Wireless capsule endoscopy is an outpatient approach to studying diseases of the small intestine. Patients with so-called obscure gastrointestinal bleeding are the most common referrals. However, this procedure will likely enlighten the approach to other diseases, such as sprue, Crohn's disease, and carcinoid. Capsule endoscopy enables the physician to examine the entire small intestine for polyps, other benign or malignant growths, and causes of chronic abdominal pain.
During the process, the patient swallows a small capsule, which is about the size of a multivitamin. The capsule exits the stomach very quickly and traverses the small intestine in about 2 - 3 hours. The patient experiences no pain. During this time, the capsule takes pictures of the patient's small intestine at a rate of two pictures per second and transmits the pictures to a velcro beltpack that contains a minicomputer and battery source. The patient goes about their normal daily activities and returns approximately six to eight hours later to the endoscopy department.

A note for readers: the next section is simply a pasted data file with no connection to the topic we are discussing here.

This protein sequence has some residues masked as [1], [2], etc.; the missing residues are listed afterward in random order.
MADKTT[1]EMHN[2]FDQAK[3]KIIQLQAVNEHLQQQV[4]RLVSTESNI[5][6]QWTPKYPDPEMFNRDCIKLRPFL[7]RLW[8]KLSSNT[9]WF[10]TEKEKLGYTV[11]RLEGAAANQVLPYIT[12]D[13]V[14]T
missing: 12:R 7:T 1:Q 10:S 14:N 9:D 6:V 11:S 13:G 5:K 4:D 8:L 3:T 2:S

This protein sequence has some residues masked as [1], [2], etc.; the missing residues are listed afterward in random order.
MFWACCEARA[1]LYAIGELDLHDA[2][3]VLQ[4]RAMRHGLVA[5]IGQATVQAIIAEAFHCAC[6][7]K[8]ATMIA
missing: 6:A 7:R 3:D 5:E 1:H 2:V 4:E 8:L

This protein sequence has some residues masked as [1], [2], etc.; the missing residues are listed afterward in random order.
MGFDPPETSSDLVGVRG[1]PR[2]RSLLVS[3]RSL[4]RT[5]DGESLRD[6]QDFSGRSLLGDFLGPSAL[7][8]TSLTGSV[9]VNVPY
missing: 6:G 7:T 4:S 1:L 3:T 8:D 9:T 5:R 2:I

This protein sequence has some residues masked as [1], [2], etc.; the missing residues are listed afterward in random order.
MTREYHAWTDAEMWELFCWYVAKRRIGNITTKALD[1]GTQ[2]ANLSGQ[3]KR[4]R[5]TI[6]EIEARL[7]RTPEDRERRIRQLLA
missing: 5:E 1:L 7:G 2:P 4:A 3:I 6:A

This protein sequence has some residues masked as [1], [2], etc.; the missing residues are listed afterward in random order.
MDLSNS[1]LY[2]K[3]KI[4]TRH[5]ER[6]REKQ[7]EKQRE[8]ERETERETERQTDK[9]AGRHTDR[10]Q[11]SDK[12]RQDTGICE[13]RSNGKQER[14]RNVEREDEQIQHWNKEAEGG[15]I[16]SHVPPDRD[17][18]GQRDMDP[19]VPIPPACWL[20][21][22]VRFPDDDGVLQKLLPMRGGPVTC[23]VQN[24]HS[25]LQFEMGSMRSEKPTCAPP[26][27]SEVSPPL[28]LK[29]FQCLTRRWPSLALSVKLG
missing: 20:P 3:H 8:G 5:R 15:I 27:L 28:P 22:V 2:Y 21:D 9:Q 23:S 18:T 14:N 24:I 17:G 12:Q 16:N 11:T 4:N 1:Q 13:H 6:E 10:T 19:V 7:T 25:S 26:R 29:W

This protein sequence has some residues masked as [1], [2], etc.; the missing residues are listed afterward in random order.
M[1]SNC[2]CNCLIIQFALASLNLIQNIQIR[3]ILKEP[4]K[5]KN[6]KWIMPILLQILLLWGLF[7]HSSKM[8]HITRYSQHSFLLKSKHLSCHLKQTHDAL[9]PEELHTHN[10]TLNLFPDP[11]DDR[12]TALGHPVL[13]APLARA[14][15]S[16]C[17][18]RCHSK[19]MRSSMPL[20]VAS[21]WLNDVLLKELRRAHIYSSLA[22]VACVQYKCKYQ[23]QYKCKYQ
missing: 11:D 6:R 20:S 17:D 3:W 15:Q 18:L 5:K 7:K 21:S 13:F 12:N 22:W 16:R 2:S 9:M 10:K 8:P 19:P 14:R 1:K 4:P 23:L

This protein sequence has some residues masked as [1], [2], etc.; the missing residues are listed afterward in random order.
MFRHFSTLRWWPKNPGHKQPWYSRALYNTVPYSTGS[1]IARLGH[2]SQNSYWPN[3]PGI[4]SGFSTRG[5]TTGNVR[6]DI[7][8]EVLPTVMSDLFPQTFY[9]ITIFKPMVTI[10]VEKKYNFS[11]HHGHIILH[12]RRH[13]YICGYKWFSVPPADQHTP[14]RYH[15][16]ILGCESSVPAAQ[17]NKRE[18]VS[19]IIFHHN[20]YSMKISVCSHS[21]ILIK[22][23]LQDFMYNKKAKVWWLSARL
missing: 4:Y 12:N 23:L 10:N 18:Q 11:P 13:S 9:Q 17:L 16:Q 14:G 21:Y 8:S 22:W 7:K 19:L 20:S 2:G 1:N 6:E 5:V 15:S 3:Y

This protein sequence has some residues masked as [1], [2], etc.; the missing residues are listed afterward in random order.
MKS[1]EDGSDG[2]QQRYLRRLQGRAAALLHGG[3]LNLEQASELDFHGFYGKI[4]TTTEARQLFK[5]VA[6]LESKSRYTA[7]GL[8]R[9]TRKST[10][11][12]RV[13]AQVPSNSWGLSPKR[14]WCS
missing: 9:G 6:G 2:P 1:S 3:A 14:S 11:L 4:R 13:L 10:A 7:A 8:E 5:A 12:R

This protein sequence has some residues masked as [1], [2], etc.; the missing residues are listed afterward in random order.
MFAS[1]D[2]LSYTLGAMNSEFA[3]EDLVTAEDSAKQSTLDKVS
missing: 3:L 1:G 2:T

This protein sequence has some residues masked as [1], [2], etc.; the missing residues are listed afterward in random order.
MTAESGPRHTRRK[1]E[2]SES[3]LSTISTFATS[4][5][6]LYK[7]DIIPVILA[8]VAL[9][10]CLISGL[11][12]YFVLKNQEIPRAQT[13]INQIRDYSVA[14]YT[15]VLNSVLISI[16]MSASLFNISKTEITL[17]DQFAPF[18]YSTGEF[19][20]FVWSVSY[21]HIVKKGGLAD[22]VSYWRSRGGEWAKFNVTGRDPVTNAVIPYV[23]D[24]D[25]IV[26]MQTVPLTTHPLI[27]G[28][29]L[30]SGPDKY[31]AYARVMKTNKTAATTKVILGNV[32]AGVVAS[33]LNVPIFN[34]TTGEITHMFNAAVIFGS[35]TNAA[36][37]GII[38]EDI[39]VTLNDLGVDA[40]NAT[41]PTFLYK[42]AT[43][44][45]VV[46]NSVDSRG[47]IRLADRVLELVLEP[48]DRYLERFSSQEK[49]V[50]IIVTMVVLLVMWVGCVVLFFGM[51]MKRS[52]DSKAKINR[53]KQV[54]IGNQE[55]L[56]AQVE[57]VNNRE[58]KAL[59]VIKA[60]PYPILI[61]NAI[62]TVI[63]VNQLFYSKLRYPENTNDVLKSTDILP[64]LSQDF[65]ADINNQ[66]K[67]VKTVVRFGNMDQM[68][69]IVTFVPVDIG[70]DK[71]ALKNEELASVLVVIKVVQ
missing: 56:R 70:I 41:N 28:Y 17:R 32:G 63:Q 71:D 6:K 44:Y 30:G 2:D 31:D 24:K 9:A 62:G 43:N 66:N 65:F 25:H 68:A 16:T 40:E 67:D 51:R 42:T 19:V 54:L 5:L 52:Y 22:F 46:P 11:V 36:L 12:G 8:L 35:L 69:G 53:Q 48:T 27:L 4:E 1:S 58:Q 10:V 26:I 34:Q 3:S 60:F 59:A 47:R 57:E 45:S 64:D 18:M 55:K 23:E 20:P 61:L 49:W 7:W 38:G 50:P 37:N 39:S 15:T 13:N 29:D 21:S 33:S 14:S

There, the beltpack is removed and the computer images are downloaded to a software program that makes the images available for study. Reports are sent to the referring physician and the patient is updated on any findings.
The most common cause of obscured gastrointestinal bleeding is from small blood vessels in the small intestine, termed vascular malformations. These can be photographed and isolated to a region of the small intestine. Some of these lesions are then amenable to endoscopy and cauterization therapy. Others are found more distally in the small intestine and may require surgical attention.
Complications are extremely rare and there have only been a few scattered reports of the capsule being retained within the body and not expelled with the bowel movement the next day. Most of these retensions have been associated with narrowing and deformities of the intestine that would have required small bowel surgery regardless.